View of the R4M launch rack loaded with a standard battery of 12 rockets. (EN Archive)

On 18 March 1945 nearly 1,200 American heavy bombers attacked railway and armaments
factories in the Berlin area. They were escorted by 426 fighters. 9./JG 7 put up six Me 262s,
each fitted with two underwing batteries of the new R4M rockets. The jets intercepted
the bombers over Rathenow and a total of 144 rockets was fired into the American
formation from distances of between 400 and 600 m. Pilots reported astonishing amounts of debris and aluminium fragments – pieces of wing, engines and cockpits flew through the
air from aircraft hit by the missiles.

Oberfähnrich Walter Windisch was one of the first pilots of JG 7 to experience the effect of the R4M in operational conditions. He recalled:

‘Flying the Me 262 was like a kind of ‘life insurance’, but I was on that first sortie on 18 March during which R4M rockets were used and I experienced something beyond my conception. The destructive effect against the targets was immense. It almost gave me a feeling of being invincible. However, the launching grids for the rockets were not of optimum design – they were still too rough and ready, and compared with conventionally powered aircraft, when you went into a turn with the Me 262, flying became a lot more difficult because the trimming was not too good.’

So, this being said, let us return to southern Germany. Throughout the spring and summer of 1996 I exchanged letters with James L. Vining. In 1945 Mr Vining had been a B-26 pilot with the 455th BS, 323rd BG, and in several letters from his home in Virginia, he gradually described to me his horrific experience of the mission he flew on 20 April. That day, the Marauders of the 323rd BG were sent out to bomb a marshalling yard at Memmingen in southern Germany. Again, intelligence on the Me 262 was patchy and for the most part, the crews of the 323rd BG were largely uninformed over this new jet that was causing consternation to the crews of the heavy bomber groups and their escort fighters attacking strategic targets to the north.


Captain James L. Vining of 323rd Bomb Group.

Captain James L. Vining of 323rd Bomb Group. (Vining via author)

On 20 April, as the B-26s were flying between the towns of Kempten and Memmingen, they were attacked by a formation of some fifteen Me 262s from Generalleutnant Adolf Galland’s JV 44 – a unit that had gained some degree of notoriety within the Luftwaffe for its composition of a number of ‘Ace’ pilots who had fallen foul of Reichsmarschall Göring. At least some of the jets were carrying R4M rockets, and one German pilot fired his battery into the rear of the Marauder formation.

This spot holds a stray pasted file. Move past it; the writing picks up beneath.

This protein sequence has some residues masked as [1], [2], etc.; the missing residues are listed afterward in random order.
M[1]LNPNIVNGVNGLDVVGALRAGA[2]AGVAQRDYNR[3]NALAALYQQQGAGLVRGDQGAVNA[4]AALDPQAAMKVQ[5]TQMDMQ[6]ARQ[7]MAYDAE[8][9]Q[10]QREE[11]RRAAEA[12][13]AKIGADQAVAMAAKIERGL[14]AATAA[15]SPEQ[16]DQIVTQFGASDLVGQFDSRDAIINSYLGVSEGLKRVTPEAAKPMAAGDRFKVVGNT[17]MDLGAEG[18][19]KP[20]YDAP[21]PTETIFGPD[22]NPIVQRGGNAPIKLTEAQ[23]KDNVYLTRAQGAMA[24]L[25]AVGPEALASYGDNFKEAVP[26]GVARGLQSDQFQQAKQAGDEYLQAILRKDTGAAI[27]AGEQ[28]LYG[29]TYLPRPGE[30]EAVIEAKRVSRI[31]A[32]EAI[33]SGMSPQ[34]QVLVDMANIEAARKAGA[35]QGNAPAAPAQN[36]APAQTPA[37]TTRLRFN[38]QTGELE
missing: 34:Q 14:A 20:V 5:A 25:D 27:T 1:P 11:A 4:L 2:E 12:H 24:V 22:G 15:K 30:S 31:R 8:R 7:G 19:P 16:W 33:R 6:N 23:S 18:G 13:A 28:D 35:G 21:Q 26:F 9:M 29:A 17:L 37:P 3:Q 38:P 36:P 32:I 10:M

James Vining explained to me how one rocket struck his aircraft, named Ugly Duckling:

‘In a fast glance over my shoulder, I saw a jet coming in out of a slight turn with muzzle flashes around the four 30 mm cannon in the nose. I turned my attention back to my position, tucking my wing closer to No.4 and at that instant a terrific blast went off below my knees and the plane rolled to the right. Sensing that my right leg was gone, I looked toward my co-pilot and while ordering him to take his controls, I noted that the right engine was at idle speed. So, in one swift arcing motion with my right hand, I hit the feathering button, moved to the overhead rudder trim crank and trimmed the plane for single engine operation and, just as rapidly, pressed the intercom button to order the bombardier to jettison the two tons of bombs. We were losing altitude at 2,000 feet per minute, which slowed to 1,000 feet per minute with the load gone.’


The wreck of James Vining’s B-26 Marauder, Ugly Duckling, after having been hit by an R4M fired from an Me 262 of JV 44.

The wreck of James Vining’s B-26 Marauder, Ugly Duckling, after having been hit by an R4M fired from an Me 262 of JV 44. (Vining via author)

It transpired that Ugly Duckling had literally been ‘speared’ by an R4M from its nose to its rear fuselage and within two or three seconds the bomber was rendered a flying wreck. Accompanying crews watched in horror as their comrade’s aircraft fell away from formation, burning and smoking, to become a lone, vulnerable straggler. This was the first time most, if not all, of the crews had experienced a devastating Me 262 rocket attack in addition to fire from the jets’ 30 mm nose-mounted cannon. What happened in the moments after this is described in my ‘Dogfight’ title Me 262 Northwest Europe 1944-45, but there was now little doubt in the minds of USAAF Technical Intelligence that a formidable aircraft and weapon had been introduced into the air war and that despite the ‘late hour’ nothing could be taken for granted.